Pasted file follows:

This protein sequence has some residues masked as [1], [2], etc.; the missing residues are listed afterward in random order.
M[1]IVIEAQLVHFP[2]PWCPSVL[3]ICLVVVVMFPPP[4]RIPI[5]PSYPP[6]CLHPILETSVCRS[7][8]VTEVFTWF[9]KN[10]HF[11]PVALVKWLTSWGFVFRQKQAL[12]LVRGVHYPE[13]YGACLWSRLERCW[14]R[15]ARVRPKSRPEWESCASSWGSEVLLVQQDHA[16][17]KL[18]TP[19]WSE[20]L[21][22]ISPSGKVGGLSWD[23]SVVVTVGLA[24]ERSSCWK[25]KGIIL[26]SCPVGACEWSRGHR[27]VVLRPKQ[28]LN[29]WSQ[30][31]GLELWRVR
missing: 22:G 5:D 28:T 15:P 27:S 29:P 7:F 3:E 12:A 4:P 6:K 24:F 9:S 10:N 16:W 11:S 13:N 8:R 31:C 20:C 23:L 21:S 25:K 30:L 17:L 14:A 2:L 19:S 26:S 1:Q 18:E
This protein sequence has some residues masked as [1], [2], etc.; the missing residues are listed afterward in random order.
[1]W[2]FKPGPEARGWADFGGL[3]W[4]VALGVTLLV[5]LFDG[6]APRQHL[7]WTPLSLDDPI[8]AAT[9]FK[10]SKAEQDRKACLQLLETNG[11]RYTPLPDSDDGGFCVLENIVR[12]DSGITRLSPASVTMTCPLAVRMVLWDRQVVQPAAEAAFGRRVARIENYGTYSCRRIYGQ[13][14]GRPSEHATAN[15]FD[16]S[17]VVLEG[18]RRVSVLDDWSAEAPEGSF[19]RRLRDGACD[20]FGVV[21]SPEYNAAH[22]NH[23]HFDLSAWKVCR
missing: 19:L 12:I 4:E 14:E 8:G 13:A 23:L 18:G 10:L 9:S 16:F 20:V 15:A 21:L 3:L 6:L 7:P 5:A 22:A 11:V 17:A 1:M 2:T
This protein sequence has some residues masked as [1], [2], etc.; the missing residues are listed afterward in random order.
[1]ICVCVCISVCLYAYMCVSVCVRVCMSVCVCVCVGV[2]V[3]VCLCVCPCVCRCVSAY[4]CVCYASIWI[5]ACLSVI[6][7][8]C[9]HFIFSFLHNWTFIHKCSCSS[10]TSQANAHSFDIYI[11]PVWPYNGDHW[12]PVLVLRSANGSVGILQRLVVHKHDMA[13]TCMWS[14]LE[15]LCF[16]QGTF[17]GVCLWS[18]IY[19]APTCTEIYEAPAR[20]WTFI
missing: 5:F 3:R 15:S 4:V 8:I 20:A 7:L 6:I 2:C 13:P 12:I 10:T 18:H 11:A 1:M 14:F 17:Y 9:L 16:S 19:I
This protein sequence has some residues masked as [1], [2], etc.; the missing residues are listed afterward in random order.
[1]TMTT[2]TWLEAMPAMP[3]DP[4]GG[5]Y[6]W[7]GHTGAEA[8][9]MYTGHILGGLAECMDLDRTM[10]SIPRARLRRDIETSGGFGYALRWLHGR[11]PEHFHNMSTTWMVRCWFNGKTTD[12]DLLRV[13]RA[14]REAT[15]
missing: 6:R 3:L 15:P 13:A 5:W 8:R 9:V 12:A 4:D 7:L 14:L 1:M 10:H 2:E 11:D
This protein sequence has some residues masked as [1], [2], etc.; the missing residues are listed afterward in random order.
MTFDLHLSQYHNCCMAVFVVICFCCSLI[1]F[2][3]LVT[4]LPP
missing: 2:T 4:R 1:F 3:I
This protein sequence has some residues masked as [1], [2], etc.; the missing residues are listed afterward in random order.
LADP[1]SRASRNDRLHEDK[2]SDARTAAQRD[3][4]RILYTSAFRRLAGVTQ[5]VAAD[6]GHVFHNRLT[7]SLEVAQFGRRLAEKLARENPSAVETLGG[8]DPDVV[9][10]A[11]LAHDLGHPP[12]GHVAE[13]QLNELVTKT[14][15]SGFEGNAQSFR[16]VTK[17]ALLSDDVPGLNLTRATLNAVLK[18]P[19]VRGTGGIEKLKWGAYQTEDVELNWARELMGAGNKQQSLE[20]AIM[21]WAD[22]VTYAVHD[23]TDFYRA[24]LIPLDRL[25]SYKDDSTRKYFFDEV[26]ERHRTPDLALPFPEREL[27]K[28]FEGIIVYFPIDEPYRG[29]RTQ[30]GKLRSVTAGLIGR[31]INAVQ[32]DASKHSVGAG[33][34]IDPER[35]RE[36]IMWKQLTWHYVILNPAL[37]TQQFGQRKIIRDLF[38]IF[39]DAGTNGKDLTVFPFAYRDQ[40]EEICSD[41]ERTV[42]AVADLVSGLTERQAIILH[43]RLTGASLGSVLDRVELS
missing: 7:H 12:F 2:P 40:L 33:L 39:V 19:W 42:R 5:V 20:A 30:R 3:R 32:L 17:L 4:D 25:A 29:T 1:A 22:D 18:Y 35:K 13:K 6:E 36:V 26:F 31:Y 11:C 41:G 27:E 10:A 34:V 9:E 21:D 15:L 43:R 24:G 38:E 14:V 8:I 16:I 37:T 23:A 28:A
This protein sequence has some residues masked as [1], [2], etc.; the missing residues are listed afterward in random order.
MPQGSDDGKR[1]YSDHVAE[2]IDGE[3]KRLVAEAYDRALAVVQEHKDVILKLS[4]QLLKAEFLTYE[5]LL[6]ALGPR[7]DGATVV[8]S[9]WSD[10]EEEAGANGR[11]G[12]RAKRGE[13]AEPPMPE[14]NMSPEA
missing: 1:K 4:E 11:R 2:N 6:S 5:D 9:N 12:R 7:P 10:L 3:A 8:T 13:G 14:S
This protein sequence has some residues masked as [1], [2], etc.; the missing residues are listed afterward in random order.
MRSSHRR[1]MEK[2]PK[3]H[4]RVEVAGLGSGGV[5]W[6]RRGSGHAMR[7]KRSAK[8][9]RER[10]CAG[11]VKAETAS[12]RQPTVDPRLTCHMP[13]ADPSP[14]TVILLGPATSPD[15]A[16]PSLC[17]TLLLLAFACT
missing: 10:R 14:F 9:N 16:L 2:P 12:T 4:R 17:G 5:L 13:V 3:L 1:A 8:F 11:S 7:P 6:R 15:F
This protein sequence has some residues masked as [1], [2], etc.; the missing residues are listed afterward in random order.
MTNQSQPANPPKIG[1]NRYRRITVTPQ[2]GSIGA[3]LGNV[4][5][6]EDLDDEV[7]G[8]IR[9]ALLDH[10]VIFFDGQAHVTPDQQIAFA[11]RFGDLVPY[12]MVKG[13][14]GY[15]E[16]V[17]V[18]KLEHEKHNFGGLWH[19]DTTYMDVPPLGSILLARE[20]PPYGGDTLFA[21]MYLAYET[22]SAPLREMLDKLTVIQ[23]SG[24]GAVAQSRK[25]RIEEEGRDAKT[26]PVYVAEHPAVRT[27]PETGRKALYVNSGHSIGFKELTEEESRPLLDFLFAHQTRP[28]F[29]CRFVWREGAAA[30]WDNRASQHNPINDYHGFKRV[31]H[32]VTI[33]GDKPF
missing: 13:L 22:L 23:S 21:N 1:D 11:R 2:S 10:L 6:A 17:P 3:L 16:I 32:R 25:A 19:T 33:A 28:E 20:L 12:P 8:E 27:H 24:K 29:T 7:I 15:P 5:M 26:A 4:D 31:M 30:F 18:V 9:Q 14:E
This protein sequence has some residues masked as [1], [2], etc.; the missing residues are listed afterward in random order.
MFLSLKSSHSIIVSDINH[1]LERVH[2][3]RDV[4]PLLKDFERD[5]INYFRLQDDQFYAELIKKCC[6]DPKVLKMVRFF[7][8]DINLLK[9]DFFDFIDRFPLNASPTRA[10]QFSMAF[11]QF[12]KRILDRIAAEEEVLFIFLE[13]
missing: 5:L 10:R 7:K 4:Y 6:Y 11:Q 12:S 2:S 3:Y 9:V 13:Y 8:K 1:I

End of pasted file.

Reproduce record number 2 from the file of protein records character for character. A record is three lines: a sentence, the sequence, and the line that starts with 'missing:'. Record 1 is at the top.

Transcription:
This protein sequence has some residues masked as [1], [2], etc.; the missing residues are listed afterward in random order.
[1]W[2]FKPGPEARGWADFGGL[3]W[4]VALGVTLLV[5]LFDG[6]APRQHL[7]WTPLSLDDPI[8]AAT[9]FK[10]SKAEQDRKACLQLLETNG[11]RYTPLPDSDDGGFCVLENIVR[12]DSGITRLSPASVTMTCPLAVRMVLWDRQVVQPAAEAAFGRRVARIENYGTYSCRRIYGQ[13][14]GRPSEHATAN[15]FD[16]S[17]VVLEG[18]RRVSVLDDWSAEAPEGSF[19]RRLRDGACD[20]FGVV[21]SPEYNAAH[22]NH[23]HFDLSAWKVCR
missing: 19:L 12:I 4:E 14:E 8:G 13:A 23:L 18:G 10:L 9:S 16:F 20:V 15:A 21:L 3:L 6:L 7:P 5:A 22:A 11:V 17:A 1:M 2:T